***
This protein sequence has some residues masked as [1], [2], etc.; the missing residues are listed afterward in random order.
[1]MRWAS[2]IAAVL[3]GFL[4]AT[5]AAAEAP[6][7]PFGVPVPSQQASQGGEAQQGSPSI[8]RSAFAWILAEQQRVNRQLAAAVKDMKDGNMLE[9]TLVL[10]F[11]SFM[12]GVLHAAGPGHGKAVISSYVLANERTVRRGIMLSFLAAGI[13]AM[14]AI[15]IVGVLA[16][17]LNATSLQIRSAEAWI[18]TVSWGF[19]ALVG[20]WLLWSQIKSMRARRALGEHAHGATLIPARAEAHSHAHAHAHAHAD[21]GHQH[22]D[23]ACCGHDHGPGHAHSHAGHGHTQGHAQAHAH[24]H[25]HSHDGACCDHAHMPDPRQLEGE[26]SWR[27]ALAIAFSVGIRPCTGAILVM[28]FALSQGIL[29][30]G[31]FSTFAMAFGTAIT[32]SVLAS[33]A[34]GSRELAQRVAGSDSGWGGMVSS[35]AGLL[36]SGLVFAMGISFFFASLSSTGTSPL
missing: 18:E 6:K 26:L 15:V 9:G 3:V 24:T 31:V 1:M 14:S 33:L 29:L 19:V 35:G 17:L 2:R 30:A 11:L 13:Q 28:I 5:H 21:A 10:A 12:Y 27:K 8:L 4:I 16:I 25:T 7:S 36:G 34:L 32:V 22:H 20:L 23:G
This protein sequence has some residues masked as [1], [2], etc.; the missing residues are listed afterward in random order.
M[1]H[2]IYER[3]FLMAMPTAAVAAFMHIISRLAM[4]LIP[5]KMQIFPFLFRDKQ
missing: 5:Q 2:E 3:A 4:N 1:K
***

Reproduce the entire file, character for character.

This protein sequence has some residues masked as [1], [2], etc.; the missing residues are listed afterward in random order.
[1]MRWAS[2]IAAVL[3]GFL[4]AT[5]AAAEAP[6][7]PFGVPVPSQQASQGGEAQQGSPSI[8]RSAFAWILAEQQRVNRQLAAAVKDMKDGNMLE[9]TLVL[10]F[11]SFM[12]GVLHAAGPGHGKAVISSYVLANERTVRRGIMLSFLAAGI[13]AM[14]AI[15]IVGVLA[16][17]LNATSLQIRSAEAWI[18]TVSWGF[19]ALVG[20]WLLWSQIKSMRARRALGEHAHGATLIPARAEAHSHAHAHAHAHAD[21]GHQH[22]D[23]ACCGHDHGPGHAHSHAGHGHTQGHAQAHAH[24]H[25]HSHDGACCDHAHMPDPRQLEGE[26]SWR[27]ALAIAFSVGIRPCTGAILVM[28]FALSQGIL[29][30]G[31]FSTFAMAFGTAIT[32]SVLAS[33]A[34]GSRELAQRVAGSDSGWGGMVSS[35]AGLL[36]SGLVFAMGISFFFASLSSTGTSPL
missing: 18:E 6:K 26:L 15:V 9:G 3:V 24:T 31:V 1:M 14:S 33:L 29:L 19:V 35:G 17:L 2:R 30:A 11:L 13:Q 28:I 5:H 21:A 10:A 12:Y 27:K 8:L 4:I 16:I 25:T 7:S 36:G 34:L 32:V 22:H 20:L 23:G
This protein sequence has some residues masked as [1], [2], etc.; the missing residues are listed afterward in random order.
M[1]H[2]IYER[3]FLMAMPTAAVAAFMHIISRLAM[4]LIP[5]KMQIFPFLFRDKQ
missing: 5:Q 2:E 3:A 4:N 1:K